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Location: Ireland
Do you turn the head joint in? If so, how much? How does it line up with the tone holes?

Have you tried other flutes by other makers? If so, have you found the same issue?

How have you determined that it's flat? By ear or using a tuner? If you're using a tuner, can you play a scale and tell us how many cents each note is off by?

It can be that the flute maker uses a different embouchure to you, and may be able to play it in tune. You might have idiosyncratic technique, or the maker might. There's no such thing as a flute that just plays in tune, they all need finessing via lipping. Some of the 19th C ones need a LOT of lipping, and some of the exact copies are the same.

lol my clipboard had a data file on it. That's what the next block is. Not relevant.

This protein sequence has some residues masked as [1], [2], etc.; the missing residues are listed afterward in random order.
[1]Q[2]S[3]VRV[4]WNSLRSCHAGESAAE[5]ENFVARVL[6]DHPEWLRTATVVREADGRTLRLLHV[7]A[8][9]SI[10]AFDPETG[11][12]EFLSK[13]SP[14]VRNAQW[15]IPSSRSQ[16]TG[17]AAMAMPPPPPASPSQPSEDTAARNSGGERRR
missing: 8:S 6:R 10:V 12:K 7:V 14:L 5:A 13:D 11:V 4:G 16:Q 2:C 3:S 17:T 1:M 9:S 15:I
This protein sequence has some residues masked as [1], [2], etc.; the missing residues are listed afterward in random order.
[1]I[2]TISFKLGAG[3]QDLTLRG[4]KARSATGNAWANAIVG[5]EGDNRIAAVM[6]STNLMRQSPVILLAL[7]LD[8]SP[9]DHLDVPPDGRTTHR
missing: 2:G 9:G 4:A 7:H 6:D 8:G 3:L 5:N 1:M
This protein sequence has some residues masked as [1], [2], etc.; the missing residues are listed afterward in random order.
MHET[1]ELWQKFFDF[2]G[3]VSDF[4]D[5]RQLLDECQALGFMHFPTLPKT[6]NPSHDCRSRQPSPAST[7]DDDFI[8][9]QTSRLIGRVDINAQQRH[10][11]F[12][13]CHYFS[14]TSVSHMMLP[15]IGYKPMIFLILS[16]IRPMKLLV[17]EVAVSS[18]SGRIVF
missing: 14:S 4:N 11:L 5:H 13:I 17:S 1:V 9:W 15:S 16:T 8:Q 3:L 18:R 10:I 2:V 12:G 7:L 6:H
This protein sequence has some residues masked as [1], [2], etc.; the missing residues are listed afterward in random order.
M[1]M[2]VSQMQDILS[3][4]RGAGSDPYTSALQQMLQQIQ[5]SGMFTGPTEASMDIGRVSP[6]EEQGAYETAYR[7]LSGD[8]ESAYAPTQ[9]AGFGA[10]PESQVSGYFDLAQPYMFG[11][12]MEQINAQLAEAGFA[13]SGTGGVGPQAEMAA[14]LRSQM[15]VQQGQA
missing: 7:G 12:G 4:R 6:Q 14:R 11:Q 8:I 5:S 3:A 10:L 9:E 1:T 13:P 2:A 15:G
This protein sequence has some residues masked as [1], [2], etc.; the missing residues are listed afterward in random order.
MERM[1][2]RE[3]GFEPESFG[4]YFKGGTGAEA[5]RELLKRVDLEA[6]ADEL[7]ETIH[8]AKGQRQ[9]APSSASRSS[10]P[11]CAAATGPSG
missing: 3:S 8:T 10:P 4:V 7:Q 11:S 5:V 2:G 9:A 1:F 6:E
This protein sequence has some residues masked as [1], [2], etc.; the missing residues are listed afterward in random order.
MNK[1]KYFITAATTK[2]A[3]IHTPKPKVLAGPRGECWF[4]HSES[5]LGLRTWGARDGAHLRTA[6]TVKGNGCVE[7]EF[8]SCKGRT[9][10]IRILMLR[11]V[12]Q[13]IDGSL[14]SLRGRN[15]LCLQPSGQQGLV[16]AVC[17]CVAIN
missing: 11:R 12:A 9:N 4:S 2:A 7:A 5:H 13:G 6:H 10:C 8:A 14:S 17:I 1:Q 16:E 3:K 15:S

Just some thoughts.


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PostPosted: Wed Jul 02, 2014 9:10 am 
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Location: Kingston WA
Many traditional flute players freak out when they first play their flute before a tuner. The scale is all over the place. The 2nd octave looks much sharper than the 1st.

Tuners themselves are not that accurate. In some cases the pitch that the tuner hears and gauges could be the 1st or 2nd overtone, even though it reports it as the fundamental.

Also, tuners represent a tempered tuning. Flutes are more like singing in their playing - so 4ths and 5ths will be perfect, rather than tempered. On a tuner, they will appear out of tune.